New Year Brings Lower Taxes to Montanans

    Senators Jason Ellsworth, Becky Beard, and Greg Hertz Friday, January 5th, 2024   2:14pm  

    There’s no way Republican legislators would rather ring in a new year than with lower taxes, and that’s exactly what we’ve done to kick off 2024. 

    As of January 1st, Montanans of all income levels are now paying lower income taxes, thanks to legislation that just went into effect. Those tax savings will be felt either on upcoming paychecks or when you file your 2024 taxes next year, depending on where and how you get paid. 

    Senate Bill 399, passed in the 2021 legislative session, made a number of changes to simplify Montana’s income tax system. It has the effect of completely eliminating income taxes for between 50,000 and 90,000 of the lowest income Montanans, such as parents or retirees who only work part time. It’s the biggest possible tax cut for the lowest-earning 70,000 (give or take) Montanans, bringing their income taxes to $0. 

    Senate Bill 121, passed in the 2023 legislative session, cut Montana’s top income tax rate from 6.5% to 5.9% and increased the Earned-Income Tax Credit (EITC) from 3% to 10%. Most Montanans with full-time jobs pay the top rate, meaning most income-earning Montanans will now pay lower taxes. For those with lower incomes, they’ll also pay less taxes due to the higher EITC. 

    In total, SB 121 provides about $170 million in annual, ongoing tax relief. Conservatives serving in the Legislature understand that your income is your money, not the government’s, and you should keep as much of your income as possible. 

    Two things made these tax cuts possible: responsible, conservative management of the state’s budget, and Republicans serving in the Legislature. Regarding the latter point, Democrats uniformly voted against both SB 399 and SB 121. These tax cuts came only from Republicans. 

    Regarding the first point: unlike property taxes, income taxes are directly controlled by the Legislature and are the primary source of funding for state government. Nearly all of the tax relief provided by the Legislature recently, including these permanent tax cuts as well as both the income tax rebates and the property tax “rebates” that went out last year, were paid for with income taxes.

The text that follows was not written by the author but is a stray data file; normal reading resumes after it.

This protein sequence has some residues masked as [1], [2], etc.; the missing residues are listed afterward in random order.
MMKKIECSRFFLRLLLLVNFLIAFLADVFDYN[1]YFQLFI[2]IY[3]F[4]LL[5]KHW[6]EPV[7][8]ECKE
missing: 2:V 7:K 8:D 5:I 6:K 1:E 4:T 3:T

Let us repeat that: the $675 property tax “rebates” that the Legislature provided for both 2023 and 2024 were not actually “rebates” of property tax dollars. They were in fact funded by a state budget surplus of income tax dollars. 

    We directed nearly $400 million of excess income tax dollars to go to property tax relief because we know Montanans are suffering from high property taxes. But the state’s surplus didn’t come from property taxes; property taxes don’t fund the state’s budget. What property taxes fund are county, city, and school budgets, which the Legislature does not control.  

    We’re going to continue working on property tax relief beyond what the Legislature has already done, but it’s important for Montanans to understand that anything the Legislature does on property taxes is in response to local governments’ and schools’ needs and budgets, not state government spending.


    Sen. Jason Ellsworth, R-Hamilton, is the President of the Montana Senate. Sen. Becky Beard, R-Elliston, is the sponsor of SB 121. Sen. Greg Hertz, R-Polson, is the sponsor of SB 399.


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